“I’ve always been a big fan of anime,” Lil Baby said in a statement. “So having Axe turn some of my intimate memories and thoughts into an animated mini-series is kind of surreal, and I hope fans enjoy it as much as I did.”
Other brands have tapped into the rising popularity of anime. Honda-owned Acura earlier this year created an anime series-based campaign focusing on the story of Japanese-American learning how to race cars. Last year, Last summer, Taco Bell released an anime-inspired ad for its nacho fries.
Axe already collaborated with Lil Baby on the July launch of “Whaxe Packs,” limited edition packs of deodorant sticks, body wash and toothbrushes, and the appeal to Gen Z consumers was clear, Gregory said.
The Lil Baby animated series will run alongside “New Axe Effect” work from Interpublic’s The Martin Agency that has run in recent years and draws liberally on animation, Gregory said. And it’s part of an effort by a brand – now 20 years old in the U.S. – to attract a new generation of male users, she said.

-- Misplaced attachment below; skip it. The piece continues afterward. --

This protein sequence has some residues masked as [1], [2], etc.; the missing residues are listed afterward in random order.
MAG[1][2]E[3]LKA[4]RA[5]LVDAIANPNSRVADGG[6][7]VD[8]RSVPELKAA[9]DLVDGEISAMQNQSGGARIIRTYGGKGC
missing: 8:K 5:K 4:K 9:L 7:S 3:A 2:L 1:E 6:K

“We’re a recruiter brand,” Gregory said, so appeal to Gen Z is crucial. And that effort appears to be working, according to data from Numerator, which found Axe’s share in its core antiperspirant and deodorant category rose 0.4 percentage points to 14.8% for the 52 weeks ended July 24. Axe did lose some share in two of its lesser categories – body wash and hair care – according to Numerator, but picked up share in styling aids.
“Since we relaunched the brand, Axe is growing well,” Gregory said. “Brand talkability,” a measure of online conversation about the brand that’s particularly important in reaching a hard-to-reach Gen Z audience, is up over 113% since the re-brand last year, she said.